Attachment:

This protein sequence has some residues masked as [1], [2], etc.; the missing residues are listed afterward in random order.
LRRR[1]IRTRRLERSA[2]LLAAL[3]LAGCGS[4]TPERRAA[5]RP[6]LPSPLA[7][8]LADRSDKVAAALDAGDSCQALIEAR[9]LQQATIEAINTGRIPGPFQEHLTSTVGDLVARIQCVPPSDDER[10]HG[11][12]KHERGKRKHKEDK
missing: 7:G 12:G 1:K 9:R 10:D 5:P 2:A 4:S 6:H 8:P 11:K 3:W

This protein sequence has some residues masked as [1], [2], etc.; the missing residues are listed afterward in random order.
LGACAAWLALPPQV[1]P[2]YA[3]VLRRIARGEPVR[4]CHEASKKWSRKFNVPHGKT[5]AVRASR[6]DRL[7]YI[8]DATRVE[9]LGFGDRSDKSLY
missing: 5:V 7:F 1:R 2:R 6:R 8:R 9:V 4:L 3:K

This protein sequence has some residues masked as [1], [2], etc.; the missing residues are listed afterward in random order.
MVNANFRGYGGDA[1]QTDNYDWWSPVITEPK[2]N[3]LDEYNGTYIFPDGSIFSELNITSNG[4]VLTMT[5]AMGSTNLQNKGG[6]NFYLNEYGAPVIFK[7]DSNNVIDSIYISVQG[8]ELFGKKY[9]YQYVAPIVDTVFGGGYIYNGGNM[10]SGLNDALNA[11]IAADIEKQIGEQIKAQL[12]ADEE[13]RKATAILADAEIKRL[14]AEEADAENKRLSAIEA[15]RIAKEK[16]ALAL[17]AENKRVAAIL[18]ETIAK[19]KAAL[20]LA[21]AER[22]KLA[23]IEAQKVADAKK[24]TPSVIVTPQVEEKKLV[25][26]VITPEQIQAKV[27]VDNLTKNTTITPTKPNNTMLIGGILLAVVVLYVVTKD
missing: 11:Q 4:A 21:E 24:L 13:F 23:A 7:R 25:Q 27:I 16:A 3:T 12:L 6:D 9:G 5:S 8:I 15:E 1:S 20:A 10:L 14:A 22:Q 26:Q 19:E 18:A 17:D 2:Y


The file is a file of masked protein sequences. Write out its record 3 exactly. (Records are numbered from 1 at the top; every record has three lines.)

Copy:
This protein sequence has some residues masked as [1], [2], etc.; the missing residues are listed afterward in random order.
MVNANFRGYGGDA[1]QTDNYDWWSPVITEPK[2]N[3]LDEYNGTYIFPDGSIFSELNITSNG[4]VLTMT[5]AMGSTNLQNKGG[6]NFYLNEYGAPVIFK[7]DSNNVIDSIYISVQG[8]ELFGKKY[9]YQYVAPIVDTVFGGGYIYNGGNM[10]SGLNDALNA[11]IAADIEKQIGEQIKAQL[12]ADEE[13]RKATAILADAEIKRL[14]AEEADAENKRLSAIEA[15]RIAKEK[16]ALAL[17]AENKRVAAIL[18]ETIAK[19]KAAL[20]LA[21]AER[22]KLA[23]IEAQKVADAKK[24]TPSVIVTPQVEEKKLV[25][26]VITPEQIQAKV[27]VDNLTKNTTITPTKPNNTMLIGGILLAVVVLYVVTKD
missing: 11:Q 4:A 21:E 24:L 13:F 23:A 7:R 25:Q 27:I 16:A 3:T 12:L 6:D 9:G 5:S 8:I 15:E 1:S 20:A 10:L 14:A 22:Q 26:Q 19:E 18:A 17:D 2:Y